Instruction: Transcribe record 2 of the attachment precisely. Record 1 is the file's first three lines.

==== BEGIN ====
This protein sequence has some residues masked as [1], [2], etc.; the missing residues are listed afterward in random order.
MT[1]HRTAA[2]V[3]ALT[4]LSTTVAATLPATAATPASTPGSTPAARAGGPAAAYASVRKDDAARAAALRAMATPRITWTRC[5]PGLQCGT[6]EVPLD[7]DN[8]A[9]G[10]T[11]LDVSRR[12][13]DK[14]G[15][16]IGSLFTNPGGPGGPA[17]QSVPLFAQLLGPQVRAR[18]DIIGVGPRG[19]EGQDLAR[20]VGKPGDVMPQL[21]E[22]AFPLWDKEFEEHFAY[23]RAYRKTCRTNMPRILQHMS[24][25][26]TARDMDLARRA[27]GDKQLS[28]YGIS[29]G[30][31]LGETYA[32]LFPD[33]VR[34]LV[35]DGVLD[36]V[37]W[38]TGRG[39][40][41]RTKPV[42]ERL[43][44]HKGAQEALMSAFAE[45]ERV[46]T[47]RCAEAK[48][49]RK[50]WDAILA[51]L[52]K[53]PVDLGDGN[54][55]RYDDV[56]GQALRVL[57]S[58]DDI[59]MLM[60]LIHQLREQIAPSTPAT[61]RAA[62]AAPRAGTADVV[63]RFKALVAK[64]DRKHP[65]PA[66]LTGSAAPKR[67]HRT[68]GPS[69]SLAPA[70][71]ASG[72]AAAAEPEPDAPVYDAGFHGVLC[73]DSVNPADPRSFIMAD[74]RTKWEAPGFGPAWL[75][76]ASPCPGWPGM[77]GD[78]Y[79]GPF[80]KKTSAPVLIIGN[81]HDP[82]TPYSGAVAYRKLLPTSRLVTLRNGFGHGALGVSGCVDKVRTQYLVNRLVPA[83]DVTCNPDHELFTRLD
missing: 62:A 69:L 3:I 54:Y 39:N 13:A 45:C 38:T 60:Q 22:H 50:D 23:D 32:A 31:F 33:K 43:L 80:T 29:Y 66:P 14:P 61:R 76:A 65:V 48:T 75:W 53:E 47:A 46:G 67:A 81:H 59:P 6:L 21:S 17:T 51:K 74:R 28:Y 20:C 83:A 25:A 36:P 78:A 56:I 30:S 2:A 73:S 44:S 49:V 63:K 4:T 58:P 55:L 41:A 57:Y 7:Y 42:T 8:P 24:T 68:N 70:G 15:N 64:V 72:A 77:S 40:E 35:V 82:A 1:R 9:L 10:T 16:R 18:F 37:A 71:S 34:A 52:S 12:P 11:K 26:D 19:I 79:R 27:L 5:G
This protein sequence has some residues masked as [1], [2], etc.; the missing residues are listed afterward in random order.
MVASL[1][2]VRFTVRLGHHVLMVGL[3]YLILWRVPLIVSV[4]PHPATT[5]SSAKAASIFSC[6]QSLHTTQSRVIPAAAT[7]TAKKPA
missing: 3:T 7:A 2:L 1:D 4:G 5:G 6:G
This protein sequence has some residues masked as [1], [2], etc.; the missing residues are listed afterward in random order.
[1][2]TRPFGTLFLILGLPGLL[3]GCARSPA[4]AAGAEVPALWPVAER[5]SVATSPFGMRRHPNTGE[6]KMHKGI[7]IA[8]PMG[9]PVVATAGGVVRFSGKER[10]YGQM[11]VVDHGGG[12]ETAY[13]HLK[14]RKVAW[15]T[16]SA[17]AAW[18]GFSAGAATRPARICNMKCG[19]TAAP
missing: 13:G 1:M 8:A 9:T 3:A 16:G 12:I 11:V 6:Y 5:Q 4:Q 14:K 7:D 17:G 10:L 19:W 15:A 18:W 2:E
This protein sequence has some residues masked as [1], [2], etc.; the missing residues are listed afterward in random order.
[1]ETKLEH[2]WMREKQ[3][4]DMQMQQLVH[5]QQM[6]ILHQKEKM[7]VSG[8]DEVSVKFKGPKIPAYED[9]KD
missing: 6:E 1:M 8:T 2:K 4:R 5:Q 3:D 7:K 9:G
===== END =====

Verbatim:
This protein sequence has some residues masked as [1], [2], etc.; the missing residues are listed afterward in random order.
MVASL[1][2]VRFTVRLGHHVLMVGL[3]YLILWRVPLIVSV[4]PHPATT[5]SSAKAASIFSC[6]QSLHTTQSRVIPAAAT[7]TAKKPA
missing: 3:T 7:A 2:L 1:D 4:G 5:G 6:G